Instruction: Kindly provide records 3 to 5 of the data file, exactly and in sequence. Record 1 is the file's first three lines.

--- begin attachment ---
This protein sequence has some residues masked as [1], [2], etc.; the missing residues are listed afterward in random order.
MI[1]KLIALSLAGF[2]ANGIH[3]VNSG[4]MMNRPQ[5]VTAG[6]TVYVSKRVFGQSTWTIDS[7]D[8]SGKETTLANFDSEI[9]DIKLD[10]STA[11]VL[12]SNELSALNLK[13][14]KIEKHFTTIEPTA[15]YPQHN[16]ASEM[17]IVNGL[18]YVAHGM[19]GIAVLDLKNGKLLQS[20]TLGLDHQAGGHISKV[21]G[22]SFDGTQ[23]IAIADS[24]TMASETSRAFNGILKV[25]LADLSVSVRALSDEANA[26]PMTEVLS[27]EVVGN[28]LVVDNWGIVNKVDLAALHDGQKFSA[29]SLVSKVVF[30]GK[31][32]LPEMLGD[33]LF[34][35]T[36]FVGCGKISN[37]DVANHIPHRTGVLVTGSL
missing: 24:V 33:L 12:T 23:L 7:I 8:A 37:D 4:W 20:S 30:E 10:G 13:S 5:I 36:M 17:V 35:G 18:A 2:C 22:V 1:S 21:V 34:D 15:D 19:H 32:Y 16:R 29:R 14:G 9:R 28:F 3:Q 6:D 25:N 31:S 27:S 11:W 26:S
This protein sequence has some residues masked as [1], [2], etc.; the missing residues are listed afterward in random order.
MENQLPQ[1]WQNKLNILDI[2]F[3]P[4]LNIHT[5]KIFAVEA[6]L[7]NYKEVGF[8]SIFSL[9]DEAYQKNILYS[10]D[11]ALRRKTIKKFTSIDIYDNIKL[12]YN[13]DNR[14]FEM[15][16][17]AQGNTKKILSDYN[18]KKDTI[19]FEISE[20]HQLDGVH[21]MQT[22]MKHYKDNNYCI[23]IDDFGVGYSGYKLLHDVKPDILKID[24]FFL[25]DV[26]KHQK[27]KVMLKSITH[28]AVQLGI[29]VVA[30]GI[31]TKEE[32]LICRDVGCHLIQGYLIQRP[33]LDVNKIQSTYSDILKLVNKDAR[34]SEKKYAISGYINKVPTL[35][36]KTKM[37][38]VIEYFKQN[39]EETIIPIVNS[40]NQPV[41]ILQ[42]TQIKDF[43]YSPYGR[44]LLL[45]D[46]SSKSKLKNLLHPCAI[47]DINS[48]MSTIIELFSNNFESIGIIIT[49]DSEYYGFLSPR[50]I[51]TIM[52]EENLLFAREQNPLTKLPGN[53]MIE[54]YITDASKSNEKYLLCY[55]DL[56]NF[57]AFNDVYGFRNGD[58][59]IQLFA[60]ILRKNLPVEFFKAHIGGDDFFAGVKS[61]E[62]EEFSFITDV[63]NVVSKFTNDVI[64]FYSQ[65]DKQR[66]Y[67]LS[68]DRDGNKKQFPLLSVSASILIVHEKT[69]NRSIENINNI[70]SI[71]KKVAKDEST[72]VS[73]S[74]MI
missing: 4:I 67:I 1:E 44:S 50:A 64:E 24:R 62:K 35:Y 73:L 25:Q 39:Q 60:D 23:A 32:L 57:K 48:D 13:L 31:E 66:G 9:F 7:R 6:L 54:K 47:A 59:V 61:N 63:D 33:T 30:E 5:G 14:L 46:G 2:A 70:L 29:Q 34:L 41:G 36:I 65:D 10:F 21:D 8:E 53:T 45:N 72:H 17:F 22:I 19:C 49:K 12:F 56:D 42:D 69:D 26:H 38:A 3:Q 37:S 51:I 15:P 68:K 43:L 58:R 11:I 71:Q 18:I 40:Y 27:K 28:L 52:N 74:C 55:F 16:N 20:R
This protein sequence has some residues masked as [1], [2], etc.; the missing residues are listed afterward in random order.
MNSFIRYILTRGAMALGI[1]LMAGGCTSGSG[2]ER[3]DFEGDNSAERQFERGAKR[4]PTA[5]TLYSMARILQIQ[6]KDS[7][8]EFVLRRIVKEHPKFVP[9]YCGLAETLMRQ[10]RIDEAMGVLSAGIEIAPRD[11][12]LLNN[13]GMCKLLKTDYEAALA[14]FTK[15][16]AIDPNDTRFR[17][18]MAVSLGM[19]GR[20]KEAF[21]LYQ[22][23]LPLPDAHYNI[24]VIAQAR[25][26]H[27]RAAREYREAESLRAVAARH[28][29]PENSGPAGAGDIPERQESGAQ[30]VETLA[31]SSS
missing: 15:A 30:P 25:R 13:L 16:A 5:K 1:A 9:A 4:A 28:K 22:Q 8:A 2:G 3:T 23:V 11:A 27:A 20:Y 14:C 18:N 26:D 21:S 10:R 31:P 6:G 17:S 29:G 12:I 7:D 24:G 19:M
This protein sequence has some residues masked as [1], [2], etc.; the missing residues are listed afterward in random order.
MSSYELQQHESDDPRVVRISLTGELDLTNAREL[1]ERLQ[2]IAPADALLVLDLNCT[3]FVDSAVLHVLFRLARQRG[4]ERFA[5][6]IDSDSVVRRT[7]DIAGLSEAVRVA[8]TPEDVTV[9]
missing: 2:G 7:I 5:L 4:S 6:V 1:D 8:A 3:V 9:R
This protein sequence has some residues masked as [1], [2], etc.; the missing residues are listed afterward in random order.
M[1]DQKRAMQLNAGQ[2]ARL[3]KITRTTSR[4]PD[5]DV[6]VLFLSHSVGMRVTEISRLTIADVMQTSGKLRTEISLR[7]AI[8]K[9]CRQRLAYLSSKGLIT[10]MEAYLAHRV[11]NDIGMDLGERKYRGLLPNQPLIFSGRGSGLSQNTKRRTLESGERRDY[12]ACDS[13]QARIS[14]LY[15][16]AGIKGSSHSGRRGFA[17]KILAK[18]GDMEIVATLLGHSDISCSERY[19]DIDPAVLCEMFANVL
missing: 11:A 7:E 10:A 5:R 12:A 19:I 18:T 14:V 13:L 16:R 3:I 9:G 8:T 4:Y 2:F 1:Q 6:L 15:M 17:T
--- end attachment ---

This protein sequence has some residues masked as [1], [2], etc.; the missing residues are listed afterward in random order.
MNSFIRYILTRGAMALGI[1]LMAGGCTSGSG[2]ER[3]DFEGDNSAERQFERGAKR[4]PTA[5]TLYSMARILQIQ[6]KDS[7][8]EFVLRRIVKEHPKFVP[9]YCGLAETLMRQ[10]RIDEAMGVLSAGIEIAPRD[11][12]LLNN[13]GMCKLLKTDYEAALA[14]FTK[15][16]AIDPNDTRFR[17][18]MAVSLGM[19]GR[20]KEAF[21]LYQ[22][23]LPLPDAHYNI[24]VIAQAR[25][26]H[27]RAAREYREAESLRAVAARH[28][29]PENSGPAGAGDIPERQESGAQ[30]VETLA[31]SSS
missing: 15:A 30:P 25:R 13:L 16:A 5:K 1:A 9:A 4:A 28:K 22:Q 8:A 2:G 3:T 23:V 11:A 27:A 20:Y 14:C 18:N 26:D 21:S 10:R 31:P 6:G 17:S 29:G 12:I 7:D 24:G 19:M
This protein sequence has some residues masked as [1], [2], etc.; the missing residues are listed afterward in random order.
MSSYELQQHESDDPRVVRISLTGELDLTNAREL[1]ERLQ[2]IAPADALLVLDLNCT[3]FVDSAVLHVLFRLARQRG[4]ERFA[5][6]IDSDSVVRRT[7]DIAGLSEAVRVA[8]TPEDVTV[9]
missing: 2:G 7:I 5:L 4:S 6:V 1:D 8:A 3:V 9:R
This protein sequence has some residues masked as [1], [2], etc.; the missing residues are listed afterward in random order.
M[1]DQKRAMQLNAGQ[2]ARL[3]KITRTTSR[4]PD[5]DV[6]VLFLSHSVGMRVTEISRLTIADVMQTSGKLRTEISLR[7]AI[8]K[9]CRQRLAYLSSKGLIT[10]MEAYLAHRV[11]NDIGMDLGERKYRGLLPNQPLIFSGRGSGLSQNTKRRTLESGERRDY[12]ACDS[13]QARIS[14]LY[15][16]AGIKGSSHSGRRGFA[17]KILAK[18]GDMEIVATLLGHSDISCSERY[19]DIDPAVLCEMFANVL
missing: 11:A 7:E 10:A 5:R 12:A 19:I 18:T 14:V 13:L 16:R 3:I 9:G 8:T 4:Y 2:F 1:Q 6:L 15:M 17:T